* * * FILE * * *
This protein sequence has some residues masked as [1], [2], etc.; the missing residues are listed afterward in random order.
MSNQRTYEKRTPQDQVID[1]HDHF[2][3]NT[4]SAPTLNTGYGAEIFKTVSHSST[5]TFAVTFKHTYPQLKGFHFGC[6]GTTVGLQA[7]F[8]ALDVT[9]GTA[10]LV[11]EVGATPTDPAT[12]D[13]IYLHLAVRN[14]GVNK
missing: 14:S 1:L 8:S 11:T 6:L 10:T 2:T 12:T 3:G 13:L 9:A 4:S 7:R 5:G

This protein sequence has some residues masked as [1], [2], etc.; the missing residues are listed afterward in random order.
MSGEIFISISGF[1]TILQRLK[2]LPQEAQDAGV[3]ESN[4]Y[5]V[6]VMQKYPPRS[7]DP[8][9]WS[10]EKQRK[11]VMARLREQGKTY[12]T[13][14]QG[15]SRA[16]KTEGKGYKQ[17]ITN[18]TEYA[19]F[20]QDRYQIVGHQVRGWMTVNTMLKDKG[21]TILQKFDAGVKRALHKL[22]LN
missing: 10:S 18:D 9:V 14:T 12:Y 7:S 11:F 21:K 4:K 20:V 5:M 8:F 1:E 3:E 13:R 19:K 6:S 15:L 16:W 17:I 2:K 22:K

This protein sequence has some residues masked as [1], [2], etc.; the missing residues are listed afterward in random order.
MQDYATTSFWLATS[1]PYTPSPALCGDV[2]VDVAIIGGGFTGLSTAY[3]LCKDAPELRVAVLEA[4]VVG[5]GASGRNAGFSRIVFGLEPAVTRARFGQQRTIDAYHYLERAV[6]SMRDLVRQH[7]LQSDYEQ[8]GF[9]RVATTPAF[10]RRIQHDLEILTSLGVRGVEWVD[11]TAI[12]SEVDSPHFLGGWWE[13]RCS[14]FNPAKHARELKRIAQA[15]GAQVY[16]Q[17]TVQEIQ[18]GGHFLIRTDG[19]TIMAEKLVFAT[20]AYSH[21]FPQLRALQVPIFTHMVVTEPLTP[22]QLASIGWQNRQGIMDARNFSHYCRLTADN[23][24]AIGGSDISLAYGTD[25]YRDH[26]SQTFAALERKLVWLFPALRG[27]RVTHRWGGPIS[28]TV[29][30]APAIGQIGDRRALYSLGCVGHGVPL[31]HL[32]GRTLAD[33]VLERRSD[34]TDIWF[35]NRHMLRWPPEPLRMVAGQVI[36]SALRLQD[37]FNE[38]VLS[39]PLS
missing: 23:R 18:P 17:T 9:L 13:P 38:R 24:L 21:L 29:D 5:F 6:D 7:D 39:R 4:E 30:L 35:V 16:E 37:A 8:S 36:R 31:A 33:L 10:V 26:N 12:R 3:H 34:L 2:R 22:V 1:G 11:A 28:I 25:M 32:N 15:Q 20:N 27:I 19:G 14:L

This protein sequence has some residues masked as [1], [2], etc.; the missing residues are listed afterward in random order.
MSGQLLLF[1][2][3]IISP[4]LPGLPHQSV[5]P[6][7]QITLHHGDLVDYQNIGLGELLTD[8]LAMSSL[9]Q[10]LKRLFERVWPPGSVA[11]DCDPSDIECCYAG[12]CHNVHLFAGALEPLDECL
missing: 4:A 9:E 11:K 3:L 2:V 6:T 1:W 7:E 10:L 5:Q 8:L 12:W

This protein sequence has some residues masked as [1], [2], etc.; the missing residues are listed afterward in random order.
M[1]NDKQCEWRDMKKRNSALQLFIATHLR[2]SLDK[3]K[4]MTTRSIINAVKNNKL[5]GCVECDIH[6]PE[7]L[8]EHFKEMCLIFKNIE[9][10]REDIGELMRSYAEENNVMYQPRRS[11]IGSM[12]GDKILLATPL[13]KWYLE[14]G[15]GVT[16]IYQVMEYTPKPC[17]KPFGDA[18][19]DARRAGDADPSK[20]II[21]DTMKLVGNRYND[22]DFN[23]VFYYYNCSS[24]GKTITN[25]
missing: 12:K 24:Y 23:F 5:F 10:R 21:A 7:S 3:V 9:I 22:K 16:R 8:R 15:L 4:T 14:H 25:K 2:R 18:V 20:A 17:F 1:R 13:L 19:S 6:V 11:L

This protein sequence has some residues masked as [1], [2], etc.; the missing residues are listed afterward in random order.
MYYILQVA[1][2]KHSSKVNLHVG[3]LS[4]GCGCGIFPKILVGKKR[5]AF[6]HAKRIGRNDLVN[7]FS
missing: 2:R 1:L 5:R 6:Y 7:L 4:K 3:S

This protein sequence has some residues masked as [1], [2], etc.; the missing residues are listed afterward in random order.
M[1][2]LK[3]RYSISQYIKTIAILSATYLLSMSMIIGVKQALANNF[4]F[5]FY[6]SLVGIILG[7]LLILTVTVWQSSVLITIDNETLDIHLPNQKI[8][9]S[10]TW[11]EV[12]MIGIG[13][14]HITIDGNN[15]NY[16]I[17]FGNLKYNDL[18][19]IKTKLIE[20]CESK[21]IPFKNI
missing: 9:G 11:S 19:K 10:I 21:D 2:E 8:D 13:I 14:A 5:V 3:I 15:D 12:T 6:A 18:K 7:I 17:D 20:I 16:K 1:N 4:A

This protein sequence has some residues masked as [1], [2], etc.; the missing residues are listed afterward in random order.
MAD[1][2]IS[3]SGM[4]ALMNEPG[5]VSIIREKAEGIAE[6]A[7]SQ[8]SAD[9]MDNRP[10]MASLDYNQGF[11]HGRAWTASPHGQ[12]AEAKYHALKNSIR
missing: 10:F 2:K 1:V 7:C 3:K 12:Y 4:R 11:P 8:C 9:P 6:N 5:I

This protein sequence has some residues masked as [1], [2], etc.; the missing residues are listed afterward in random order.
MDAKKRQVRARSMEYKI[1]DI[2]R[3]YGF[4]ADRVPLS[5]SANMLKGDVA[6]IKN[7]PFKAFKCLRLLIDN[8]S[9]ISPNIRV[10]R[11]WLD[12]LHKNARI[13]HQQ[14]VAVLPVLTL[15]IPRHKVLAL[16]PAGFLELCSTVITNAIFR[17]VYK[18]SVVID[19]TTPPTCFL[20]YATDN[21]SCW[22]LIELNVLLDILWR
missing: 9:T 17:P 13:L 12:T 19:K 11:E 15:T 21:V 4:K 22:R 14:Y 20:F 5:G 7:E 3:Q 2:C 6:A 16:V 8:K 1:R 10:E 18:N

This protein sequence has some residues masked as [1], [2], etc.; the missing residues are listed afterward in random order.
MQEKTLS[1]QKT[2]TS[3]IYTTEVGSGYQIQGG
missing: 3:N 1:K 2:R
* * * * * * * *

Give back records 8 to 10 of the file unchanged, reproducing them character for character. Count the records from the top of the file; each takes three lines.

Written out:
This protein sequence has some residues masked as [1], [2], etc.; the missing residues are listed afterward in random order.
MAD[1][2]IS[3]SGM[4]ALMNEPG[5]VSIIREKAEGIAE[6]A[7]SQ[8]SAD[9]MDNRP[10]MASLDYNQGF[11]HGRAWTASPHGQ[12]AEAKYHALKNSIR
missing: 10:F 2:K 1:V 7:C 3:K 12:Y 4:R 11:P 8:C 9:P 6:N 5:I

This protein sequence has some residues masked as [1], [2], etc.; the missing residues are listed afterward in random order.
MDAKKRQVRARSMEYKI[1]DI[2]R[3]YGF[4]ADRVPLS[5]SANMLKGDVA[6]IKN[7]PFKAFKCLRLLIDN[8]S[9]ISPNIRV[10]R[11]WLD[12]LHKNARI[13]HQQ[14]VAVLPVLTL[15]IPRHKVLAL[16]PAGFLELCSTVITNAIFR[17]VYK[18]SVVID[19]TTPPTCFL[20]YATDN[21]SCW[22]LIELNVLLDILWR
missing: 9:T 17:P 13:L 12:T 19:K 11:E 15:T 21:V 4:K 22:R 14:Y 20:F 5:G 7:E 3:Q 2:C 6:A 16:V 8:K 1:R 10:E 18:N

This protein sequence has some residues masked as [1], [2], etc.; the missing residues are listed afterward in random order.
MQEKTLS[1]QKT[2]TS[3]IYTTEVGSGYQIQGG
missing: 3:N 1:K 2:R